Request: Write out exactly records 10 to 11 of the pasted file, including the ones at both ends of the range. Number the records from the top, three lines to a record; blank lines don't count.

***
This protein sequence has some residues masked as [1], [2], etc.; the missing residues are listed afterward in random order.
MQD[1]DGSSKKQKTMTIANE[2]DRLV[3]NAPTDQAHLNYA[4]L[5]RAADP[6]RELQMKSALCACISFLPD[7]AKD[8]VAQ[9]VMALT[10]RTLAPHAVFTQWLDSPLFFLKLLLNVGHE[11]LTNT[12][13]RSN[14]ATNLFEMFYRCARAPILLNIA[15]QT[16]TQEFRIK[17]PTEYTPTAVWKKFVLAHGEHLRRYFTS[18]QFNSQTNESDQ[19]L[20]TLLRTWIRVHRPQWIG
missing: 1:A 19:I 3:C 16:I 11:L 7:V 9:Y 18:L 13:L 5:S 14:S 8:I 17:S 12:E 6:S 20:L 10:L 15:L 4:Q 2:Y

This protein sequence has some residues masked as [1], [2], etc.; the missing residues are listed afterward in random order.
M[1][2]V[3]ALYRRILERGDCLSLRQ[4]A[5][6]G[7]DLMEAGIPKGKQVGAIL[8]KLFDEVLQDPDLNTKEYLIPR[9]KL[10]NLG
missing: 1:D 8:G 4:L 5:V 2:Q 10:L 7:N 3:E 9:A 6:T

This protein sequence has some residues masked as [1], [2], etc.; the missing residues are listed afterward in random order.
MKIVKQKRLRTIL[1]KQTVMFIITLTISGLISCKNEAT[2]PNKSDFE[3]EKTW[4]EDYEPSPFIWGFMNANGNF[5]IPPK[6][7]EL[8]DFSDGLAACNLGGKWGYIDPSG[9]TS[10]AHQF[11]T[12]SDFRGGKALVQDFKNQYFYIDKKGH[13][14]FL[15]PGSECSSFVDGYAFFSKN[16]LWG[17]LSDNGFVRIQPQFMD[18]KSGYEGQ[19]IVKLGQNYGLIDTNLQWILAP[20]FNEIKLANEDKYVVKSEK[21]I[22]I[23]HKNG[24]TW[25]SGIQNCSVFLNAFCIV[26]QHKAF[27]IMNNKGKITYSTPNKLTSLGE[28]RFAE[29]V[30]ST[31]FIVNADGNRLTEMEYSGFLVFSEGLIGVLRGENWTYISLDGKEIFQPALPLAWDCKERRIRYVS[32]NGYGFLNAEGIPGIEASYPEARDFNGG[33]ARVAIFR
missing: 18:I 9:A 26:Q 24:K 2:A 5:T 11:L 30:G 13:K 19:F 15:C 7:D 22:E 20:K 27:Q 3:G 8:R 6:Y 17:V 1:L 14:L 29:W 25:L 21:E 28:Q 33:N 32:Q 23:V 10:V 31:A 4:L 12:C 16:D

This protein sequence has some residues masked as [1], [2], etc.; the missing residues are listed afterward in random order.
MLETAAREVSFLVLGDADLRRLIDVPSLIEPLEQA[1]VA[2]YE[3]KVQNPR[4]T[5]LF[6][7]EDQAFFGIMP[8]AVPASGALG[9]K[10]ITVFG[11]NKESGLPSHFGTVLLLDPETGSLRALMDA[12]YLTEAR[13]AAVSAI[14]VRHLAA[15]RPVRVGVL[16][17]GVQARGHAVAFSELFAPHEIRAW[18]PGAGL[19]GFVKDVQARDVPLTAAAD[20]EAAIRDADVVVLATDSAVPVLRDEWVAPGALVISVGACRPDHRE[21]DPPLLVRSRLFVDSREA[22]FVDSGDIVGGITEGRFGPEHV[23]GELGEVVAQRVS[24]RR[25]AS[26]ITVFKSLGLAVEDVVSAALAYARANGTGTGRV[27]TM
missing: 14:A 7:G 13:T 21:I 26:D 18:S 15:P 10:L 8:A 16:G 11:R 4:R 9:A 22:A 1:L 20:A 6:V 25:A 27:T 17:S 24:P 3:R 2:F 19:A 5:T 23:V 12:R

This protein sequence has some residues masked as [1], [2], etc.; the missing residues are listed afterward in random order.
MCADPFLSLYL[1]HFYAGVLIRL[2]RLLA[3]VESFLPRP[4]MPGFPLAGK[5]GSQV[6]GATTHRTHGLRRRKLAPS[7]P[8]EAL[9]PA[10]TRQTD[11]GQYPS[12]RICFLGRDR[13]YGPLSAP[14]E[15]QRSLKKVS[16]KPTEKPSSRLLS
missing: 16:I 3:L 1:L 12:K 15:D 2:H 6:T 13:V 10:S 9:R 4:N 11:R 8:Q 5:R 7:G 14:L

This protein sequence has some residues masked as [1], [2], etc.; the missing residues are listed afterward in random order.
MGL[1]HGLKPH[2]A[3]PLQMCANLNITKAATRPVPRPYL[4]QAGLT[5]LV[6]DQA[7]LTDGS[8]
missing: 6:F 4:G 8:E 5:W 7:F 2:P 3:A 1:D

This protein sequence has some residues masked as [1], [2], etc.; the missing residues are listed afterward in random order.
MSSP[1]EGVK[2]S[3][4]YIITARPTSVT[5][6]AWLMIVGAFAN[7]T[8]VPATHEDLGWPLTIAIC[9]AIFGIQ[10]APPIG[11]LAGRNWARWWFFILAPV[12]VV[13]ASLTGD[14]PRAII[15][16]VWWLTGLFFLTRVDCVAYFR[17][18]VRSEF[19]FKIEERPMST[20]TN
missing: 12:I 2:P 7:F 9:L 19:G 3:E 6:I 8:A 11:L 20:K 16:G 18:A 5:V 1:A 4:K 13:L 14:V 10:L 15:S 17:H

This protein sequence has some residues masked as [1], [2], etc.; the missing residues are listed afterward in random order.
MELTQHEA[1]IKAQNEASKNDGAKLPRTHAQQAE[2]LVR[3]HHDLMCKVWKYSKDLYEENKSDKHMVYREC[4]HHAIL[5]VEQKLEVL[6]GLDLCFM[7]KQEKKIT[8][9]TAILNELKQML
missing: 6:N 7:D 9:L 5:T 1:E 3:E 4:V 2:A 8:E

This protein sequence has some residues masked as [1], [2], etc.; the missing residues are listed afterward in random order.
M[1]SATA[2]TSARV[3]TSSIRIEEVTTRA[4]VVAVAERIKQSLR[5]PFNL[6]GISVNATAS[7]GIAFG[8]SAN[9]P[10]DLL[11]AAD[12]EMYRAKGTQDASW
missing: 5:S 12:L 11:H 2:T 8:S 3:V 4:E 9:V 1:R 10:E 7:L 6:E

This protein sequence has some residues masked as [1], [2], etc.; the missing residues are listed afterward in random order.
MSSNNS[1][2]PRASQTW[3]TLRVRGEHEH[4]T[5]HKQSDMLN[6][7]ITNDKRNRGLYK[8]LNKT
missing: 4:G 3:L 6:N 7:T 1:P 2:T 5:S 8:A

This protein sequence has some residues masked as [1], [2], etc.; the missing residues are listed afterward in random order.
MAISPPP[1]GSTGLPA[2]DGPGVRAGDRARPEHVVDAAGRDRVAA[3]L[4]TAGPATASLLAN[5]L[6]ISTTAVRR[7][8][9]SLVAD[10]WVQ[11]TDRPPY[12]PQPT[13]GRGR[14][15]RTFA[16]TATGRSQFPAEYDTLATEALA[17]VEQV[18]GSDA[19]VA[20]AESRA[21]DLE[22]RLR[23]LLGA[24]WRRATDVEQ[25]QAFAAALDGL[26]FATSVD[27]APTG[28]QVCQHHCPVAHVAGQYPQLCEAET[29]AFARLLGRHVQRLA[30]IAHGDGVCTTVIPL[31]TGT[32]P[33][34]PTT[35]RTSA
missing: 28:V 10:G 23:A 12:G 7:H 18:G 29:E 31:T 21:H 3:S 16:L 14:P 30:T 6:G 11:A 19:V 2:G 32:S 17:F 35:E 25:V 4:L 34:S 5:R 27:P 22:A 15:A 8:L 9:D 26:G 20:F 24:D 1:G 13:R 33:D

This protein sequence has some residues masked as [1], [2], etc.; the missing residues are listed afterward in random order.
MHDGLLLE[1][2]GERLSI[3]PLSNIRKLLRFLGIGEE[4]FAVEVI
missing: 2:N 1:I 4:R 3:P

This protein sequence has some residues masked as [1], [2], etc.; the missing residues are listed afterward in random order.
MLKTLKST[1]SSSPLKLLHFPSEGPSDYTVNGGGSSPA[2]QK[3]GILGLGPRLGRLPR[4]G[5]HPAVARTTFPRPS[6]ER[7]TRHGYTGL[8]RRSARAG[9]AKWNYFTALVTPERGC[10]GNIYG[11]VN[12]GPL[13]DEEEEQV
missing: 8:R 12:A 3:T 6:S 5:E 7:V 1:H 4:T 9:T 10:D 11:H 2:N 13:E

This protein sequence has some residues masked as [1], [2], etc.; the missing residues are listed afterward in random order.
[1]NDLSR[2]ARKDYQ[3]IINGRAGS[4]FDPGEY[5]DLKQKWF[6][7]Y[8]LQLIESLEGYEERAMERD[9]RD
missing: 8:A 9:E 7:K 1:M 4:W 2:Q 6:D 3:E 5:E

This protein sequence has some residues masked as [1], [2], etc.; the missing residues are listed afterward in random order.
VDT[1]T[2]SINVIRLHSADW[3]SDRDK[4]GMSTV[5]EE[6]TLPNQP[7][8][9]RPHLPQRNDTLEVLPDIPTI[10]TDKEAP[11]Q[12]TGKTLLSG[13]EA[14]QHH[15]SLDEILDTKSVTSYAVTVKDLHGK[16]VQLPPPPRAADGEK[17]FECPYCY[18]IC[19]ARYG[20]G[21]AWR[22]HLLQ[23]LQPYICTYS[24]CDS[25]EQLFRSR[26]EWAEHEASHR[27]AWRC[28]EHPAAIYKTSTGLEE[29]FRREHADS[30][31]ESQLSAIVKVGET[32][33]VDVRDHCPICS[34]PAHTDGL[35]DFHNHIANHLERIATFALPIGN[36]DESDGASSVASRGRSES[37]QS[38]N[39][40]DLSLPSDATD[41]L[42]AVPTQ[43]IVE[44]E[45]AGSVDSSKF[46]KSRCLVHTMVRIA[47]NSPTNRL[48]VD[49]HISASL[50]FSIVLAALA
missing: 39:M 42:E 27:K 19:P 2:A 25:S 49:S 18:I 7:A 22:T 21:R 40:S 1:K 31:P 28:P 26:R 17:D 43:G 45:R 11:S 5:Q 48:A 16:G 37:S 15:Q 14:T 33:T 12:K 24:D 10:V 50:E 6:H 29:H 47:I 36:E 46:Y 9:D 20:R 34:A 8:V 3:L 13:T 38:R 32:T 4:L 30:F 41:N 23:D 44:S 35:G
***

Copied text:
This protein sequence has some residues masked as [1], [2], etc.; the missing residues are listed afterward in random order.
MSSNNS[1][2]PRASQTW[3]TLRVRGEHEH[4]T[5]HKQSDMLN[6][7]ITNDKRNRGLYK[8]LNKT
missing: 4:G 3:L 6:N 7:T 1:P 2:T 5:S 8:A

This protein sequence has some residues masked as [1], [2], etc.; the missing residues are listed afterward in random order.
MAISPPP[1]GSTGLPA[2]DGPGVRAGDRARPEHVVDAAGRDRVAA[3]L[4]TAGPATASLLAN[5]L[6]ISTTAVRR[7][8][9]SLVAD[10]WVQ[11]TDRPPY[12]PQPT[13]GRGR[14][15]RTFA[16]TATGRSQFPAEYDTLATEALA[17]VEQV[18]GSDA[19]VA[20]AESRA[21]DLE[22]RLR[23]LLGA[24]WRRATDVEQ[25]QAFAAALDGL[26]FATSVD[27]APTG[28]QVCQHHCPVAHVAGQYPQLCEAET[29]AFARLLGRHVQRLA[30]IAHGDGVCTTVIPL[31]TGT[32]P[33][34]PTT[35]RTSA
missing: 28:V 10:G 23:A 12:G 7:H 18:G 29:E 31:T 21:H 3:S 16:L 14:P 30:T 6:G 11:A 19:V 2:G 32:S 17:F 35:E 25:V 4:L 34:S 5:R 27:P 22:A 15:A 8:L 9:D 26:G 20:F 24:D 1:G 13:R 33:D